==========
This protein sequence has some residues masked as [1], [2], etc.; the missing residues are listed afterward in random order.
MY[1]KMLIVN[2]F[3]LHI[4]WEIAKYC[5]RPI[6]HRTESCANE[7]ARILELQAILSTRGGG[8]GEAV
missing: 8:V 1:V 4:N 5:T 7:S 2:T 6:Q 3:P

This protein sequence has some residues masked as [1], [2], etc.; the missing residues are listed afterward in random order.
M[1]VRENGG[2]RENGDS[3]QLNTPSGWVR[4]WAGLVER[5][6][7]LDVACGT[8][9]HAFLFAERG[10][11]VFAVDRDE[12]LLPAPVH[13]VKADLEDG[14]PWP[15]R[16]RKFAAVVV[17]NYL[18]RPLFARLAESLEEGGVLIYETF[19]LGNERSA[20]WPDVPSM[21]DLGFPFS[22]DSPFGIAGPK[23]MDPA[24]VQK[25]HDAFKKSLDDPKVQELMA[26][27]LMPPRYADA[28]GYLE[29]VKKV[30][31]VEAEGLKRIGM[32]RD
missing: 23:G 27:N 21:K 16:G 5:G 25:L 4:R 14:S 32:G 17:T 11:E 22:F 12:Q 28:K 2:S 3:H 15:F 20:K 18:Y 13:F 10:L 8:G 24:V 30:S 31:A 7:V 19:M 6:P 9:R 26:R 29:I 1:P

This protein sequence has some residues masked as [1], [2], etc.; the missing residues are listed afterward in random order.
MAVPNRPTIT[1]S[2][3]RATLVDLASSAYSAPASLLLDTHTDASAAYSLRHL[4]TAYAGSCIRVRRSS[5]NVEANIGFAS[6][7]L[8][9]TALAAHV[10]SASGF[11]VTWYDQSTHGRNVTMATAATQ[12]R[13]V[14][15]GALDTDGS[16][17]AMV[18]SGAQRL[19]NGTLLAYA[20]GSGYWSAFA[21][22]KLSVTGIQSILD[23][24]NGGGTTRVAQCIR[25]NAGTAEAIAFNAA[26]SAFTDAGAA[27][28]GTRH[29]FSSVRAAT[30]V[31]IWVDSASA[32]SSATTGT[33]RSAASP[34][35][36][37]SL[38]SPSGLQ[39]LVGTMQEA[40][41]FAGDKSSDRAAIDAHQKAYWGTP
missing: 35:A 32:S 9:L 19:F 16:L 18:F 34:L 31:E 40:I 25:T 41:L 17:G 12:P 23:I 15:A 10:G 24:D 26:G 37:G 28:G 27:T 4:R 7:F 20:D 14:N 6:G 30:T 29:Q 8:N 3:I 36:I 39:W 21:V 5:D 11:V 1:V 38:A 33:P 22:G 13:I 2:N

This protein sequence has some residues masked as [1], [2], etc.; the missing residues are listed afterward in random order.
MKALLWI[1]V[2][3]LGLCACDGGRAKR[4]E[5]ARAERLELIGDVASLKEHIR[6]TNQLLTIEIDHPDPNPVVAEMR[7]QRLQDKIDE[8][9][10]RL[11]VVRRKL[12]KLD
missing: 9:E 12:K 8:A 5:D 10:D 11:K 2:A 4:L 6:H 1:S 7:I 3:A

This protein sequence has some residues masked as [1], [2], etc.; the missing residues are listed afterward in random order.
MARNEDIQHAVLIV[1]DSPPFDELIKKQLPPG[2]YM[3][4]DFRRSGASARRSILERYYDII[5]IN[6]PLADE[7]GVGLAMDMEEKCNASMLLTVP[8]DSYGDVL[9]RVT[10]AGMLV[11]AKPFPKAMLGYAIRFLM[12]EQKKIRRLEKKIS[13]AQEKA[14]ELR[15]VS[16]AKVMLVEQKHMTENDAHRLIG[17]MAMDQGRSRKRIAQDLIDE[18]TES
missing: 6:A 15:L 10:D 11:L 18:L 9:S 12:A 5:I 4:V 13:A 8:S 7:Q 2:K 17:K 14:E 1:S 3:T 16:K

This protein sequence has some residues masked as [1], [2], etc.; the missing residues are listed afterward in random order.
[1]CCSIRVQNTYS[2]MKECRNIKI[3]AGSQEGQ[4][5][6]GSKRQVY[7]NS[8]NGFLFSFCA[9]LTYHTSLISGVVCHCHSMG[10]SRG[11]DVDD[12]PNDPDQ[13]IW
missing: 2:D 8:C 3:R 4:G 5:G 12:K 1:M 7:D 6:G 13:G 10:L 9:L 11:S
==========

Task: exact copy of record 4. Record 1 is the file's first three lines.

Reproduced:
This protein sequence has some residues masked as [1], [2], etc.; the missing residues are listed afterward in random order.
MKALLWI[1]V[2][3]LGLCACDGGRAKR[4]E[5]ARAERLELIGDVASLKEHIR[6]TNQLLTIEIDHPDPNPVVAEMR[7]QRLQDKIDE[8][9][10]RL[11]VVRRKL[12]KLD
missing: 9:E 12:K 8:A 5:D 10:D 11:K 2:A 4:L 6:H 1:S 7:I 3:A